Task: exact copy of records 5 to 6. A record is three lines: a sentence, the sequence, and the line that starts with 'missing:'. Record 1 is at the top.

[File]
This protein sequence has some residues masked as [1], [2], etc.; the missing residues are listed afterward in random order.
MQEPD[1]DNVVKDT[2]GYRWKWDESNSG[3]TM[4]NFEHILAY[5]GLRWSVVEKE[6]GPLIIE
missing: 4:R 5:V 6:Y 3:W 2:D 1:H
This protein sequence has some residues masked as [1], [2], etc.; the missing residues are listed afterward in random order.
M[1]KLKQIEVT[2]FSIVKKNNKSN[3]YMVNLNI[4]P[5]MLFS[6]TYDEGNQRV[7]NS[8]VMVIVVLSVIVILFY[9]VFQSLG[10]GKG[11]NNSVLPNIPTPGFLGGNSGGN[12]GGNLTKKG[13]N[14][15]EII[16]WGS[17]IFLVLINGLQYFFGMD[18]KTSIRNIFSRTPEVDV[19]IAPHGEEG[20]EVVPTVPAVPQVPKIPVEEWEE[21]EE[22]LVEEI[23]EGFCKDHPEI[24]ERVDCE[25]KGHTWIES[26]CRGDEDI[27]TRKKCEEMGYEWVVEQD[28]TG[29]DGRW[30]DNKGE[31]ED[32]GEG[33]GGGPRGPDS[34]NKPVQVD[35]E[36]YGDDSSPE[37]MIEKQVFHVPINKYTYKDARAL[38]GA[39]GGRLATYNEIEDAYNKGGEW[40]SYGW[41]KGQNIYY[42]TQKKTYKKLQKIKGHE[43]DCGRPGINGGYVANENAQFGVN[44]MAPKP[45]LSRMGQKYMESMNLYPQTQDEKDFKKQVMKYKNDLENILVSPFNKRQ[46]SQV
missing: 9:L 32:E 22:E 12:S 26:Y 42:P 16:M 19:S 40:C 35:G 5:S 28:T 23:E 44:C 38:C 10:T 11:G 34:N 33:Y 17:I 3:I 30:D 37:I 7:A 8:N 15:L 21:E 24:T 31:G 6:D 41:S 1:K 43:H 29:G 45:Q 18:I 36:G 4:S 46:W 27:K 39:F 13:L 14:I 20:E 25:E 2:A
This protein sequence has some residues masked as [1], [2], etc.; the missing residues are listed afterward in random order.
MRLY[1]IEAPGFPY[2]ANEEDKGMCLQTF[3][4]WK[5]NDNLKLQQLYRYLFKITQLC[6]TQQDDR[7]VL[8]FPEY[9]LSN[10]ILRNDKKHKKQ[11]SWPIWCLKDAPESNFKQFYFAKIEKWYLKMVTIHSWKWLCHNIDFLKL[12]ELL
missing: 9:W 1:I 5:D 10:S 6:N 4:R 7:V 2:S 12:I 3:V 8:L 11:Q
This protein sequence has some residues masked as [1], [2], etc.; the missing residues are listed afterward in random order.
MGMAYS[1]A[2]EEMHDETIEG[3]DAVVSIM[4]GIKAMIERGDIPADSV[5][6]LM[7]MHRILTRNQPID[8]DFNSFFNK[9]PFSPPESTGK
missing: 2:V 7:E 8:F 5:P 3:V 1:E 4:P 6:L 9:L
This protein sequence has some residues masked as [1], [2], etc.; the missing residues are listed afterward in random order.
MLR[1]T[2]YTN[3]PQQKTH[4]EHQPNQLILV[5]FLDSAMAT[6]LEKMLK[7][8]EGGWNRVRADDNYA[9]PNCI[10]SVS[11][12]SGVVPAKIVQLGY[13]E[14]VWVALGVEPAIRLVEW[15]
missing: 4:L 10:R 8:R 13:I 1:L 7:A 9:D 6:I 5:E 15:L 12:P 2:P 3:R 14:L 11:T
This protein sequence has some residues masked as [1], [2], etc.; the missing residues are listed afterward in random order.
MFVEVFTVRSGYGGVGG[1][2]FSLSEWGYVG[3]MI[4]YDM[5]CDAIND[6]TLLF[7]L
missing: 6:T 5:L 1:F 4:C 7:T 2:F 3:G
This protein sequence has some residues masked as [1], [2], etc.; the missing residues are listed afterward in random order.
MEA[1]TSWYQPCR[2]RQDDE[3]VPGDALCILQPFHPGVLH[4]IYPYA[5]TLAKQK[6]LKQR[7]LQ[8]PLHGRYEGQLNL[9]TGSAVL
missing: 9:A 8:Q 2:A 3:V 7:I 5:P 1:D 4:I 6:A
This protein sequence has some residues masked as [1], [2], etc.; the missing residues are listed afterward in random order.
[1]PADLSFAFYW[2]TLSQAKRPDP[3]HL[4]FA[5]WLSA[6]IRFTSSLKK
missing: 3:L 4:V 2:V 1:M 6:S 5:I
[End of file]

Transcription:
This protein sequence has some residues masked as [1], [2], etc.; the missing residues are listed afterward in random order.
MLR[1]T[2]YTN[3]PQQKTH[4]EHQPNQLILV[5]FLDSAMAT[6]LEKMLK[7][8]EGGWNRVRADDNYA[9]PNCI[10]SVS[11][12]SGVVPAKIVQLGY[13]E[14]VWVALGVEPAIRLVEW[15]
missing: 4:L 10:R 8:R 13:I 1:L 7:A 9:D 6:I 5:E 15:L 12:P 2:P 3:R 14:L 11:T
This protein sequence has some residues masked as [1], [2], etc.; the missing residues are listed afterward in random order.
MFVEVFTVRSGYGGVGG[1][2]FSLSEWGYVG[3]MI[4]YDM[5]CDAIND[6]TLLF[7]L
missing: 6:T 5:L 1:F 4:C 7:T 2:F 3:G